The Belmont Portrait
Prior to Restoration Work
©The Frick Art Reference Library, New York

In my opinion, what is significant about the Belmont Portrait it that, of the many copies related to the B pattern, this, is probably the closest in comparison to the portrait in the collection of the National Portrait Gallery, London. 

This copy, Known as NPG668, was purchased by the Gallery in 1882 and will be discussed in later part of this study.[2]  All portrait relating to the B pattern have significant differences in the finer details which are applied by the artist. Though slightly bigger in size, the facial feature seen in NPG668 are noticeably similar to those depicted in the Belmont Copy.  The blackwork design depicted on the chemise, worn under the sitter’s bodice is also depicted in an identical manner.

It is my opinion that, the Belmont portrait is of significant interest, due to it similarities to NPG668.  It would certainly be interesting if The National Portrait Gallery where able to locate the Belmont paintings current whereabouts and attempt to clarify if indeed there is any possible connection between the two portraits.      


[1]Frick Art Reference Library, New York, https://arcade.nyarc.org/record=b1512889~S1, accessed August 2020

[2] See NPG668 Object File for More information.

New Project Announcement!

Anne Boleyn: The B Pattern

Introduction:

Anne Boleyn was the second Queen of Henry VIII, she was executed in 1536, and she is arguably one of the more popular figures in Tudor history today.  Similar to Lady Jane Grey, many portraits have been associated with Anne’s name over the course of time.  None have produced the documentation to conclusively prove an identification and Anne continues to go without a portrait painted from life to this day.

One of the most famous depictions of Anne is what I refer to as the B pattern. This image has been extensively reproduced in history books when discussing Anne’s story.   The B pattern depicts a lady wearing a black French Hood and a pearl necklace with a gold letter ‘B’ hanging from it.  All surviving portraits were probably produced as part of portrait sets illustrating Kings and Queens of England, but what I find interesting about these portrait’s, is, we know so little about them.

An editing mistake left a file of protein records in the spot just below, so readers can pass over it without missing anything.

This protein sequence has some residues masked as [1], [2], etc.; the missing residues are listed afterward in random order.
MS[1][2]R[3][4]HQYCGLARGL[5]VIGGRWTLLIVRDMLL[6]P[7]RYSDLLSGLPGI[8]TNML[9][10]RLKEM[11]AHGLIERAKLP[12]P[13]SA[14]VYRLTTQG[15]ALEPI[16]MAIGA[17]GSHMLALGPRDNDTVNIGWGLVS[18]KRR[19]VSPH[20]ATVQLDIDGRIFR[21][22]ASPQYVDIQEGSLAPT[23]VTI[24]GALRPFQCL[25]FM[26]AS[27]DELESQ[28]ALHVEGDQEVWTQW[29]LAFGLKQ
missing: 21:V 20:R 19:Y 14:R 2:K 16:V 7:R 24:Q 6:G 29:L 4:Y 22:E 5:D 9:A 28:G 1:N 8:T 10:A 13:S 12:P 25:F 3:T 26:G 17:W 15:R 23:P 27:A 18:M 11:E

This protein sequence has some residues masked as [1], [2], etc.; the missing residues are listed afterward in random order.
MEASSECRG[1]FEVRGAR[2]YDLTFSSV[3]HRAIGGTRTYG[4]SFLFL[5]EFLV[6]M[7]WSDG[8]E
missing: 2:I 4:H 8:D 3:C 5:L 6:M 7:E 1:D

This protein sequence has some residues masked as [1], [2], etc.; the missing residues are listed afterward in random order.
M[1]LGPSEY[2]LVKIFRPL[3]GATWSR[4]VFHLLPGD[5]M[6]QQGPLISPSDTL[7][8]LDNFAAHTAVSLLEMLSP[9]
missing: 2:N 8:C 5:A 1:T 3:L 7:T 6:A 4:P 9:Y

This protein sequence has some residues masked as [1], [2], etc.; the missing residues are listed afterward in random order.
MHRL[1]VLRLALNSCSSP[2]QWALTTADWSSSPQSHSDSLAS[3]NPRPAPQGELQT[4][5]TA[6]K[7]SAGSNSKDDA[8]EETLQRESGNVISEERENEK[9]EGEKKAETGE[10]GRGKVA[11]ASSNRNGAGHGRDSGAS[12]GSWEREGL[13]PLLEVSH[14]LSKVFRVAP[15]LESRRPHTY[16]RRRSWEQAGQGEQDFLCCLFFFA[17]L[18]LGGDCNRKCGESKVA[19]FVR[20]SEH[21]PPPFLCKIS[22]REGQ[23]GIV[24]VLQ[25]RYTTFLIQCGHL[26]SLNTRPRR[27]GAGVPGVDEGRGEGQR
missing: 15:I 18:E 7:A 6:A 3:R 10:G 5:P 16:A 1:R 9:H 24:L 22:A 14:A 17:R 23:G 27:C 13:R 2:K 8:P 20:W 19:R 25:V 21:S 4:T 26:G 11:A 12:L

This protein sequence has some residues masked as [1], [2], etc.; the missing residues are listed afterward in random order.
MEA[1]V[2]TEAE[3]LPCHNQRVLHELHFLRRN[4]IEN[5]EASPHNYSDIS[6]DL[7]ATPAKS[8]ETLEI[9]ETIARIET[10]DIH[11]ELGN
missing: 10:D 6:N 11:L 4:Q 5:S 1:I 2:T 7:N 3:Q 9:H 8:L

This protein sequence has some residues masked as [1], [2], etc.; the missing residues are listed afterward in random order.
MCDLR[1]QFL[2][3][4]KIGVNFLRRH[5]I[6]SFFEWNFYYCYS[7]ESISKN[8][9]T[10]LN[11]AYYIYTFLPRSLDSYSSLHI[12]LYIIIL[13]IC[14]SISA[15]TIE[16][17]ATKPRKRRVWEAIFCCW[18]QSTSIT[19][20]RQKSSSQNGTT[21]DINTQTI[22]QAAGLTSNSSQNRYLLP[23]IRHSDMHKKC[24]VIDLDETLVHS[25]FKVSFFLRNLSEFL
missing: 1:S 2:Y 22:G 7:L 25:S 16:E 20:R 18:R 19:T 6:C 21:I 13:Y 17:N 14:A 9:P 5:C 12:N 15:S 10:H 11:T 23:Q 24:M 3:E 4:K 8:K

During the latter half of the sixteenth century it had become popular for ‘portrait sets’ to be produced.  These sets were often displayed in public places, in galleries, in homes across Tudor England and in some of the royal palaces occupied by the Monarch.  Portrait sets were not only produced to document historic figures, but also demonstrated loyalty to a specific cause.  As the mother of the Reigning Monarch, Elizabeth I, Anne was often depicted within the sets as the wife of Henry VIII. 

Portrait sets were created in workshops and required a lesser skilled artist than the Great Masters who were probably commissioned to paint the original, thus making them cheaper and more accessible to the individual living in Tudor England.  An image was often derived from a standard pattern of an individual, based on an existing image, description, engraving or in some circumstances a tomb effigy.  These could be used by the workshops to quickly trace the desired image on to a wooden panel so that the portrait could be produced as quickly and effectively as possible.[1]

A small number of portraits based on the B pattern and dated to the end of sixteenth century still exist today.  Some are in public galleries whilst others remain in private collections across the world.  Most of the individual portraits depicting Anne, first appear in documentation during the turn of the twentieth century, with little known regarding there provenance prior to this.   

The B pattern was most certainly accepted as an image of Anne Boleyn during the latter half of the sixteenth century.  As for what source it was based on, in truth, we do not really know today. The purpose of this study is to look at the surviving collection of portraits depicting Anne that derive from the B pattern.  In compiling this study, I hope to establish a better understanding about the production of ‘portrait sets’, and the use of Anne’s image. I hope to Look at each portrait as an individual, in the hope of establishing some sort of database of information concerning each portrait.  Where possible I will attempt to document information relating specifically to the date and provenance of each image in the hope of ascertaining more information and identifying a possible sequence in which the portraits were painted.      


[1] For more information on the production and use of portrait sets see: Daunt. Catherine, Portraits Sets in Tudor and Jacobean England, May 2015